Source: Journal of Teacher Education, Vol. 60, No. 5, p. 497-511. (November/December 2009). (Reviewed by the Portal Team)
In this article, the authors argue for making practice the core of teachers’ professional preparation.
The authors set the argument for teaching practice against the contemporary backdrop of a teacher education curriculum that is often centered not on the tasks and activities of teaching but on beliefs and knowledge, on orientations and commitments, and a policy environment preoccupied with recruitment and retention.
The authors caution that the bias against detailed professional training that often pervades common views of teaching as idiosyncratic and independently creative impedes the improvement of teachers’ preparation for the work of teaching.
The authors offer examples of what might be involved in teaching practice. The authors discuss the challenges of and resources for teaching practice.
Any effort to center teacher education in and on practice would face significant challenges.
One challenge involved in centering teacher education in practice is careful deconstruction and articulation of the work of teaching with an eye toward making the most detailed elements of instruction learnable without reducing teaching practice to an atomized collection of discrete and unconnected tiny acts (Grossman & McDonald, 2008).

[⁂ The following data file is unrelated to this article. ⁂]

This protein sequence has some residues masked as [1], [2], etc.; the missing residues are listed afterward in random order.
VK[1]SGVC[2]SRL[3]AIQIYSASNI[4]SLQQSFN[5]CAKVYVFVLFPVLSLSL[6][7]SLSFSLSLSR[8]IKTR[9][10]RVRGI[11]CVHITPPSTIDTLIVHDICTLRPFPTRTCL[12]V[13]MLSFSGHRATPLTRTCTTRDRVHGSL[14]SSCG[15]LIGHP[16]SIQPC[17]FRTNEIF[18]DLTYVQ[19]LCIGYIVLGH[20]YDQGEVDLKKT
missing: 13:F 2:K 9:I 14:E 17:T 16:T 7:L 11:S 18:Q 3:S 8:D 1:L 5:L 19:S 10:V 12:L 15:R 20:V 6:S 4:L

Another challenge is the insufficiency of the knowledge base about teaching practice. Effective professional education would prepare teachers with knowledge and skills that would enable them to engage in instruction that helps children learn. However, the field lacks a broad and deep understanding of the kinds of instructional practices that make a difference to students’ learning.
A related area of ambiguity concerns the process of schooling and the effect of different kinds of resources on students’ learning.
In conclusion, the authors argue that making practice the centerpiece of teachers’ education would elevate the professionalism of teaching and teacher education.
Grossman, P., & McDonald, M. (2008). Back to the future: Directions for research in teaching and teacher education. American Educational Research Journal, 45, 184–205.